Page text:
Pound Falls as October Blues Provoke Memories of Flash CrashBy
U.K. currency on track for worst week since last year’s slump
With or without May, sterling is set to go lower, Mizuho says
October blues are starting to weigh on the pound -- again.
Sterling is headed for its worst week in a year as questions swirl about whether Theresa May will stay or go, even as the prime minister said she had the “full support” of her cabinet.
A year ago this Saturday, days after the Conservative Party’s annual conference, the pound slumped more than 6 percent in less than a minute during thin trading as the markets opened in Asia. One year on, the same factors are still punishing the currency, with doubts on May’s leadership following a mishap-filled party conference speech earlier this week sending the pound lower, and Brexit looking no clearer.
“The double whammy of negative economics and politics continues to weigh on the pound,” said Neil Jones, London-based head of hedge fund sales at Mizuho Bank Ltd. “Domestic disarray and uncertainty are at the helm, and with or without May the pound is destined for lower still.”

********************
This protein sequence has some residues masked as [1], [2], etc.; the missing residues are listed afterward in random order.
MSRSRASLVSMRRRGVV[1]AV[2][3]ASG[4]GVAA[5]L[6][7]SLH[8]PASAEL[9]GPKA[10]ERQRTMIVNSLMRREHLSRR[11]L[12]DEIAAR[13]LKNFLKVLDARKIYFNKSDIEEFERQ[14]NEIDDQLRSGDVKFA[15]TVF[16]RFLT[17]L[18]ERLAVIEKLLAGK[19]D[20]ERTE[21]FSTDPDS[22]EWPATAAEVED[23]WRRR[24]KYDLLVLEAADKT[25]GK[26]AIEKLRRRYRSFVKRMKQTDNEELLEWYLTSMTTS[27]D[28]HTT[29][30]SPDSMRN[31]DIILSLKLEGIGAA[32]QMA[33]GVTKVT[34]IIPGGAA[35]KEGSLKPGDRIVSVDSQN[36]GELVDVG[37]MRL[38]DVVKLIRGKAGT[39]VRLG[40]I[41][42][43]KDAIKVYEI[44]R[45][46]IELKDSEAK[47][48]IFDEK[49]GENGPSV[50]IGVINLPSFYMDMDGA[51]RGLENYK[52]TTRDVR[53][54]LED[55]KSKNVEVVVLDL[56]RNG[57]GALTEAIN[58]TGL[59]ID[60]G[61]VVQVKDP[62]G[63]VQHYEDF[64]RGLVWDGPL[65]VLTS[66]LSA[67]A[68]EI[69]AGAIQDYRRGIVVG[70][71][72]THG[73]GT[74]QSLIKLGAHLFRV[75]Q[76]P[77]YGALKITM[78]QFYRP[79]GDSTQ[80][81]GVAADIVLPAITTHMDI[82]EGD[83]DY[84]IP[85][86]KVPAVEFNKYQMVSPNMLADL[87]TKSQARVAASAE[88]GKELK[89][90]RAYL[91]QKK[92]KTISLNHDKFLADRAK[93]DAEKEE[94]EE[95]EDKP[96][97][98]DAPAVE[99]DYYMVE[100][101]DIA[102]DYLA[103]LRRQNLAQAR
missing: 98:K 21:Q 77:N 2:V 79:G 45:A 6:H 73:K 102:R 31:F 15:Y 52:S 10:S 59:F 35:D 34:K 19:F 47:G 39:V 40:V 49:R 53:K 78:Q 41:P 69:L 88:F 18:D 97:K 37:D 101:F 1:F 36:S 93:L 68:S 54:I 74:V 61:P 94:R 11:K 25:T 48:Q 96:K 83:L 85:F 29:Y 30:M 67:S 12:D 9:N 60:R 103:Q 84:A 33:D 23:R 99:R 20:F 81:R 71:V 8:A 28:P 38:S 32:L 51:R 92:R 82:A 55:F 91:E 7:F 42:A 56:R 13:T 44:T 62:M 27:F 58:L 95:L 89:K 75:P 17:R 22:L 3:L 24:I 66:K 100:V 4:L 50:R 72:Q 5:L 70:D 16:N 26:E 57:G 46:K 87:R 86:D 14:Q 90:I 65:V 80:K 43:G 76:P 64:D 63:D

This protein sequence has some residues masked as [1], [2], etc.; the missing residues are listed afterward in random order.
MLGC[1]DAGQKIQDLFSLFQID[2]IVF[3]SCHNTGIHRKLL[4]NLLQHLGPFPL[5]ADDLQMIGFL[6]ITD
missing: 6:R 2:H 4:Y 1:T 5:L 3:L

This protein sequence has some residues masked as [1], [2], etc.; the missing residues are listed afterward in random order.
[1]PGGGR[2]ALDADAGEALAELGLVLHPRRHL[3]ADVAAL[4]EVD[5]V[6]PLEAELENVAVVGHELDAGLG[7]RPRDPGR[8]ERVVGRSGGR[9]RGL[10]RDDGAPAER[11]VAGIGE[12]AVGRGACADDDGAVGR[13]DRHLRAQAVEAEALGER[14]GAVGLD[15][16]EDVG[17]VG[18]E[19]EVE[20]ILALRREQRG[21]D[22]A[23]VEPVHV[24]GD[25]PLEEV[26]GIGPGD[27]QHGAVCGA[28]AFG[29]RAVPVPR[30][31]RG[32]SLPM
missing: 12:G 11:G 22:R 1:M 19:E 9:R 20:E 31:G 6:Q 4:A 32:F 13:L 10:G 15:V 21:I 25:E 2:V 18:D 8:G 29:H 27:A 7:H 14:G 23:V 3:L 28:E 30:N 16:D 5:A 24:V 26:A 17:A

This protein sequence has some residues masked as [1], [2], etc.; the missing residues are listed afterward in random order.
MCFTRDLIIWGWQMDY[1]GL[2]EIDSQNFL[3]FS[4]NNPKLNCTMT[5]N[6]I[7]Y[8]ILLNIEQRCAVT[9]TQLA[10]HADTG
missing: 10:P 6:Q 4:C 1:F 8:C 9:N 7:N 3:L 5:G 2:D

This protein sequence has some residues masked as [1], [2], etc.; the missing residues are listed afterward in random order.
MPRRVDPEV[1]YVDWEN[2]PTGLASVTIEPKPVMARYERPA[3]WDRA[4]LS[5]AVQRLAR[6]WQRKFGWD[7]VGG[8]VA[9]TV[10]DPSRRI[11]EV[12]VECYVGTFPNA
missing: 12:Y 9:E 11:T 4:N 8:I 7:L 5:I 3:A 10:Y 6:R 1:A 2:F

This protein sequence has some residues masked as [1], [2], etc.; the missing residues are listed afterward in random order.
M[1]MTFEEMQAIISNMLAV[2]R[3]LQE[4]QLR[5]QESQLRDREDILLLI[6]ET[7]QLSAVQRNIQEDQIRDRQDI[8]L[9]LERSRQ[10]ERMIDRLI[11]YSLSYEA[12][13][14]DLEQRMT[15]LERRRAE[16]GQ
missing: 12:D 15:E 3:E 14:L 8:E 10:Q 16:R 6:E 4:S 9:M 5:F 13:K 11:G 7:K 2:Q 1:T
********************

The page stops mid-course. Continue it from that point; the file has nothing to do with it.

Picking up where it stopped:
The pound fell 0.3 percent to $1.3085 as of 12:39 p.m. in London, taking its weekly decline to 2.4 percent. It weakened 0.3 percent to 89.52 pence per euro. The yield on 10-year U.K. government bonds was little changed at 1.39 percent.
In an attempt to quash rumors of a bid to oust her, May told reporters on Friday that the country needed “calm leadership” and that she was providing it “with the full support of her cabinet.” Sterling pared some of its losses following the comments.
Ex-Tory chairman Grant Shapps had earlier confirmed that up to 30 MPs are backing a leadership election and said they are “perfectly within their rights” to urge May to quit. The fact that the alternative “is a hardline Brexit contender” like Foreign Secretary Boris Johnson is key for the lower pound, said Jones.
“If the current government is toppled, this may delay the Brexit negotiations even further,” said Thu Lan Nguyen, a strategist at Commerzbank AG . “This fear is likely to increase, that there’s going to be a delay and maybe they won’t be able to get a deal done by the end of the Brexit negotiations.”
The pound has been on a roller coaster this year, tumbling to $1.1986 in January as uncertainty surrounding the Brexit process hobbled the currency. By the time of the U.K.’s election in June, sterling had limped back above $1.2600. It had its best month in four years in September, rallying almost 4 percent after the Bank of England suggested it may be ready to raise policy rates.
Investors in the options market, who turned bullish on the pound following the central bank’s signal, are no longer so sure. The premium to own one-month puts on the currency relative to calls is now 58 basis points, the most bearish traders have been since June.
— With assistance by Mark Cranfield, and Vassilis Karamanis